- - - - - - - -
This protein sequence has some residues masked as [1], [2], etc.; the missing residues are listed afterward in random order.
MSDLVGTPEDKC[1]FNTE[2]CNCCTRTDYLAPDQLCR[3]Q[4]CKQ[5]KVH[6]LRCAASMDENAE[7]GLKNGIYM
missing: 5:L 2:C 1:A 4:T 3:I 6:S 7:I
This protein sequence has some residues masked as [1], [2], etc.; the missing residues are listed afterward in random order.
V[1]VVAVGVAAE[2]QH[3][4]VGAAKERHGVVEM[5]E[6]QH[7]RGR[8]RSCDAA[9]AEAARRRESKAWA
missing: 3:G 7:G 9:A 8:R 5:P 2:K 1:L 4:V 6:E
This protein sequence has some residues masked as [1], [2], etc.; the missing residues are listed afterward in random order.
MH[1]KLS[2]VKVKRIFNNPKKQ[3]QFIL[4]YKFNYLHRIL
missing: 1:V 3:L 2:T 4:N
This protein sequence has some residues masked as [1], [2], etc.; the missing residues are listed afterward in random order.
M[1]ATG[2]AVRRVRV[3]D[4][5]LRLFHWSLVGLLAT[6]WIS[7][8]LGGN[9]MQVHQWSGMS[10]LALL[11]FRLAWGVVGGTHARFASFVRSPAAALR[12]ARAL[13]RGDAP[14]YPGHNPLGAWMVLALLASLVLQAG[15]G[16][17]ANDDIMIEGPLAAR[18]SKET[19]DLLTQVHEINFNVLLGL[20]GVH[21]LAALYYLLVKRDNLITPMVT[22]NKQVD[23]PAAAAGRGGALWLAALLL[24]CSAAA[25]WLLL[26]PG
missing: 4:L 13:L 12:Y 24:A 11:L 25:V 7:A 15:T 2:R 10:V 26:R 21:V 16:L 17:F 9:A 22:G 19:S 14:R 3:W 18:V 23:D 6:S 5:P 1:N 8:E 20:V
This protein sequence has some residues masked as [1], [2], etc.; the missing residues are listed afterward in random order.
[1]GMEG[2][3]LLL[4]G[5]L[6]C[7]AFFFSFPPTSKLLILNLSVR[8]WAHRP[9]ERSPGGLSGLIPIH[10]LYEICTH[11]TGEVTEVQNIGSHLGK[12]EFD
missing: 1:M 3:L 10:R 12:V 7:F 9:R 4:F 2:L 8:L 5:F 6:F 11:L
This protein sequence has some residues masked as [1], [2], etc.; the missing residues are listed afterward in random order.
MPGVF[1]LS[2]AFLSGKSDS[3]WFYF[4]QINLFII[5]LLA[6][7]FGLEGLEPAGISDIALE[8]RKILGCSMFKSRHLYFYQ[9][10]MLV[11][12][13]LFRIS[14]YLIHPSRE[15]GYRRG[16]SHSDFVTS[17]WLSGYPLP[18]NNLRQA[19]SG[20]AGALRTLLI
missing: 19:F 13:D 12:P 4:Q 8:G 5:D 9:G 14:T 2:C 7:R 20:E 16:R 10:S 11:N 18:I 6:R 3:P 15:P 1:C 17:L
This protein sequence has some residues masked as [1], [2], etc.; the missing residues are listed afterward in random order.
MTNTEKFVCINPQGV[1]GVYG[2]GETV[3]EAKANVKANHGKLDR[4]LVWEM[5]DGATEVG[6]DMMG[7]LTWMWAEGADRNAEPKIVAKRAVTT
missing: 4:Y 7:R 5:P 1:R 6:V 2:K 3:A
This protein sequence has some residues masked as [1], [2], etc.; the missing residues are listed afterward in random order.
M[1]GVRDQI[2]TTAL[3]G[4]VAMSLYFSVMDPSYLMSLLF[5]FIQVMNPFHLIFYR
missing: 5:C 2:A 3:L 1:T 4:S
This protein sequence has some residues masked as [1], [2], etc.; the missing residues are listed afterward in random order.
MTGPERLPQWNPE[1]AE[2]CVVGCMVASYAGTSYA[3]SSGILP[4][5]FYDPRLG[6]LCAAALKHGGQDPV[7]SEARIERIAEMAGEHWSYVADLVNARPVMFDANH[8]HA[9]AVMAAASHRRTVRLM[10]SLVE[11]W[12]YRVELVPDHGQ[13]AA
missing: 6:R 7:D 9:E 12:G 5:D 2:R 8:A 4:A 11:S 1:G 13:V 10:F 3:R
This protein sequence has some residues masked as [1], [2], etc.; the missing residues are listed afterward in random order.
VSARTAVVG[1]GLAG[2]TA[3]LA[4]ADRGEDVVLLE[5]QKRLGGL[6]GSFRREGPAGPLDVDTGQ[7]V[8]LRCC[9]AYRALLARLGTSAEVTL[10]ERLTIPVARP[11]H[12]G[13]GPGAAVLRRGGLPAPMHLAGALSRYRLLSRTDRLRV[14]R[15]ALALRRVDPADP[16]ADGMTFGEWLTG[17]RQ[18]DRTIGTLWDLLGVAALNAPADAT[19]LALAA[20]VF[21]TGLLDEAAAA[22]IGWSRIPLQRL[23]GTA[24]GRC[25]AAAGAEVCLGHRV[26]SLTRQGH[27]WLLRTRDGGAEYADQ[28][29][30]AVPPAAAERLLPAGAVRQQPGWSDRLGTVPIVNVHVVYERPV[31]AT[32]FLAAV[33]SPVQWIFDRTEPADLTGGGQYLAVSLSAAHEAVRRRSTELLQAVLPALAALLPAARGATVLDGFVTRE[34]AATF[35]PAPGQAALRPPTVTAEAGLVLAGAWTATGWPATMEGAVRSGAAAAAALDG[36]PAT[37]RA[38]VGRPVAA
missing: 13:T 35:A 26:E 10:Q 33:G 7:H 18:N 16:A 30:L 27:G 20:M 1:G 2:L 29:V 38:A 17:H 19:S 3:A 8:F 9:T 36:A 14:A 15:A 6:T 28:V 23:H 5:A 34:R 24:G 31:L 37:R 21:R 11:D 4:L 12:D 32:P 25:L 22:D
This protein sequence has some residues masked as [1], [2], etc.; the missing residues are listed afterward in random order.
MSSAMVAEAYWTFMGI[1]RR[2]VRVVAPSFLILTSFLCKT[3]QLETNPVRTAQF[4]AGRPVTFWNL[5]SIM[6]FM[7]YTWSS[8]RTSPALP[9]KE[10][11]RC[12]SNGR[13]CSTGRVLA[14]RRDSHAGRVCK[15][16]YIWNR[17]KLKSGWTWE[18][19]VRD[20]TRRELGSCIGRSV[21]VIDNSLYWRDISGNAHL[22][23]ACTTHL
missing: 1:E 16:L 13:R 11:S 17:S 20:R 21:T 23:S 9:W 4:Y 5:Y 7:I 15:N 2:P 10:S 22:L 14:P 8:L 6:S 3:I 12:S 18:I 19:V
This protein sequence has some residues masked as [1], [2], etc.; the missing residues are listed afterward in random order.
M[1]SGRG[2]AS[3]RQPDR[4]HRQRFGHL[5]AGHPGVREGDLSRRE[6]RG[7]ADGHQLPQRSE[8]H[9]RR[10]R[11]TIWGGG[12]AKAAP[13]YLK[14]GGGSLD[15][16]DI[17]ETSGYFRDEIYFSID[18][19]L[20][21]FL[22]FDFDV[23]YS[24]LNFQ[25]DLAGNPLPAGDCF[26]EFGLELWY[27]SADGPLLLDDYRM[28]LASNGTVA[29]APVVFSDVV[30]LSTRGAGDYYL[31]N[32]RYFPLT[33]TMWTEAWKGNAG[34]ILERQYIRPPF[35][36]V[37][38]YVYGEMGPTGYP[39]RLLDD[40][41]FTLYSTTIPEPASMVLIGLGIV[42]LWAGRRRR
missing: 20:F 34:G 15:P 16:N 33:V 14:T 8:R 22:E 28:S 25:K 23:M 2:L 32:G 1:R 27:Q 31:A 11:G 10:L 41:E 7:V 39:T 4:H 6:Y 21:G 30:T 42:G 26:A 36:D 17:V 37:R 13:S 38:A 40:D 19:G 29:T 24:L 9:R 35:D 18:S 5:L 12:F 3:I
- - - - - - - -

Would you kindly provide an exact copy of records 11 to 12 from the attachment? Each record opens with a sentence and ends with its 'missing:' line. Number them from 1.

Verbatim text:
This protein sequence has some residues masked as [1], [2], etc.; the missing residues are listed afterward in random order.
MSSAMVAEAYWTFMGI[1]RR[2]VRVVAPSFLILTSFLCKT[3]QLETNPVRTAQF[4]AGRPVTFWNL[5]SIM[6]FM[7]YTWSS[8]RTSPALP[9]KE[10][11]RC[12]SNGR[13]CSTGRVLA[14]RRDSHAGRVCK[15][16]YIWNR[17]KLKSGWTWE[18][19]VRD[20]TRRELGSCIGRSV[21]VIDNSLYWRDISGNAHL[22][23]ACTTHL
missing: 1:E 16:L 13:R 11:S 17:S 20:R 21:T 23:S 9:W 4:Y 5:Y 7:I 15:N 2:P 10:S 22:L 14:P 8:L 6:S 3:I 12:S 18:I 19:V
This protein sequence has some residues masked as [1], [2], etc.; the missing residues are listed afterward in random order.
M[1]SGRG[2]AS[3]RQPDR[4]HRQRFGHL[5]AGHPGVREGDLSRRE[6]RG[7]ADGHQLPQRSE[8]H[9]RR[10]R[11]TIWGGG[12]AKAAP[13]YLK[14]GGGSLD[15][16]DI[17]ETSGYFRDEIYFSID[18][19]L[20][21]FL[22]FDFDV[23]YS[24]LNFQ[25]DLAGNPLPAGDCF[26]EFGLELWY[27]SADGPLLLDDYRM[28]LASNGTVA[29]APVVFSDVV[30]LSTRGAGDYYL[31]N[32]RYFPLT[33]TMWTEAWKGNAG[34]ILERQYIRPPF[35][36]V[37][38]YVYGEMGPTGYP[39]RLLDD[40][41]FTLYSTTIPEPASMVLIGLGIV[42]LWAGRRRR
missing: 20:F 34:G 15:P 16:N 33:V 14:T 8:R 22:E 28:S 25:K 23:M 2:L 32:G 1:R 27:Q 31:A 11:G 10:L 41:E 7:V 39:T 4:H 6:Y 21:G 30:T 42:G 26:A 36:D 17:V 37:R 13:S 38:A 40:D 19:G 29:T 24:L 9:R 35:D 18:S 5:L 12:F 3:I